More than half a billion dollars has been raked in by the ATO as a result of audits of illegal phoenix operators since 2014, as the Australian National Audit Office recommends further refinement.
The ANAO’s audit of illegal phoenix activity examined the effectiveness of the Phoenix Taskforce in combating illegal phoenix activity since its inception in 2014, focusing on governance, strategies, processes and performance measurement.
The annual direct impact of illegal phoenix activity is estimated to cost the Australian community between $2.85 billion and $5.13 billion.
The ANAO’s report found that while the taskforce is making progress, its compliance and enforcement operations are at “relatively early stages and have not yet demonstrated major results”.
It has made three recommendations that focus on improving the evaluation of the taskforce’s performance, how it uses previous lessons for future operations and better guidance regarding potential illegal phoenix cases.
ATO Deputy Commissioner Will Day said that the agency agreed with all three of the ANAO’s recommendations and were already taking steps to implement the changes.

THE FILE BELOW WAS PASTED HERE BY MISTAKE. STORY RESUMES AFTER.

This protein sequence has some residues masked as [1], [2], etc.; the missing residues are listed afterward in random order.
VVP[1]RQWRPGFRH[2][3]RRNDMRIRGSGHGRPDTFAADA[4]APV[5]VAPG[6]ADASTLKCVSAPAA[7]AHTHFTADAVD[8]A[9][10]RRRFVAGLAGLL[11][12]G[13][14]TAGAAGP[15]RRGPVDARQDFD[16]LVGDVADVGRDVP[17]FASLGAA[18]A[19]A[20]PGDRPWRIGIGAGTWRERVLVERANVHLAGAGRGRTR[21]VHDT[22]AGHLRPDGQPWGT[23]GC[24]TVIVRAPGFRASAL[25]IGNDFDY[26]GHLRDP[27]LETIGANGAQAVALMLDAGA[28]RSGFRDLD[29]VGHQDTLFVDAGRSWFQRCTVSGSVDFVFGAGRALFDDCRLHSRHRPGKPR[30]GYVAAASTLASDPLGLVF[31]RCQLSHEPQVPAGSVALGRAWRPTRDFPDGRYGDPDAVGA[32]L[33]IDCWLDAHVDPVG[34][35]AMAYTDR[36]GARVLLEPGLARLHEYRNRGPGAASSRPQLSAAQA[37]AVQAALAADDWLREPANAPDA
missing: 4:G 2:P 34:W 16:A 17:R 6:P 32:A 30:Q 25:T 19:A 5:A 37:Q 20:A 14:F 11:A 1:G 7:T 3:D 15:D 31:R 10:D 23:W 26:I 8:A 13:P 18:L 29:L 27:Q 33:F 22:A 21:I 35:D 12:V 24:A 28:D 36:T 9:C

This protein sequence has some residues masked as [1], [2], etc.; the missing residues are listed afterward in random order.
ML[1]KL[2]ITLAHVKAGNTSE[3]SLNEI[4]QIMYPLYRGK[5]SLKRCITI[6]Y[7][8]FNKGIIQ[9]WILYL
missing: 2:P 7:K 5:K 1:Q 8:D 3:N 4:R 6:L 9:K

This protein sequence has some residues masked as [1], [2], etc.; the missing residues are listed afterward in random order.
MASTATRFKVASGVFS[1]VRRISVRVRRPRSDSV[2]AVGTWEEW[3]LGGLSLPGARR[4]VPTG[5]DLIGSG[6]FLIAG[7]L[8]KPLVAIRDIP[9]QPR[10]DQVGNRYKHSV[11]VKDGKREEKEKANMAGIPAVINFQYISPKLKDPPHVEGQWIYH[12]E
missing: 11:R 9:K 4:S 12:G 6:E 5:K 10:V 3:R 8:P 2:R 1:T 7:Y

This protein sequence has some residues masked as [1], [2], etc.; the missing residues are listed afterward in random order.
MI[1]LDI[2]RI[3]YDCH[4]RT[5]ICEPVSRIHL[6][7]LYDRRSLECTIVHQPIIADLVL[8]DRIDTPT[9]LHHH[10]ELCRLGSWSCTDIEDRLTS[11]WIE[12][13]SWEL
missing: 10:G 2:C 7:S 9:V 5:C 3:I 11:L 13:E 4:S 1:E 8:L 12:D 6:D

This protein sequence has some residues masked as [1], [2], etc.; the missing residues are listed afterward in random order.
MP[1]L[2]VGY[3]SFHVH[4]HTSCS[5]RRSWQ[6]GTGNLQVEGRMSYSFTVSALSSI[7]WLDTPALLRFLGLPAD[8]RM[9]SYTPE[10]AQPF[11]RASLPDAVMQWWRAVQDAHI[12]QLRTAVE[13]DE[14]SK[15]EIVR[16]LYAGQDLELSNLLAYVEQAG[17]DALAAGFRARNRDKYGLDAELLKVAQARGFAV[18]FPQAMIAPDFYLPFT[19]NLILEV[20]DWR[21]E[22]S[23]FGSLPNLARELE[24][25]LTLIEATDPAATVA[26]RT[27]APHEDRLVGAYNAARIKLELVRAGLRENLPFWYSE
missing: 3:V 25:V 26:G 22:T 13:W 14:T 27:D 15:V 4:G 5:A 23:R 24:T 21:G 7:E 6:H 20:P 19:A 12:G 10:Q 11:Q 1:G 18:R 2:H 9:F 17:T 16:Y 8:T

“We see illegal phoenix activity all over the country in many industries and locations. Illegal phoenix operators have a devastating impact on the community, including businesses, employees and contractors. It also means that state and federal governments can’t invest as much on initiatives that benefit all Australians,” Mr Day said.
“We have developed sophisticated data matching tools to identify, manage and monitor suspected illegal phoenix operators. We support businesses who want to do the right thing and will deal firmly with those who choose to engage in illegal phoenix behaviour.”
According to Mr Day, businesses and their advisers can spot some warning signs which may indicate that a business they are working with may be involved in an illegal phoenix operation.
These include having a competitor offering significantly lower quotes below market value; the directors of a company you are working with have been involved with liquidated entities; a company you are working with requests payments to a new company; or recent changes of company directors and name, but the manager and staff remain the same.
If such signs are present, the ATO recommends verifying the entity’s ABN and performing a check on ASIC to see if it is a registered entity and if it is in liquidation or external administration.
Adam Zuchetti is the editor of My Business, and has steered the publication’s editorial direction since early 2016.
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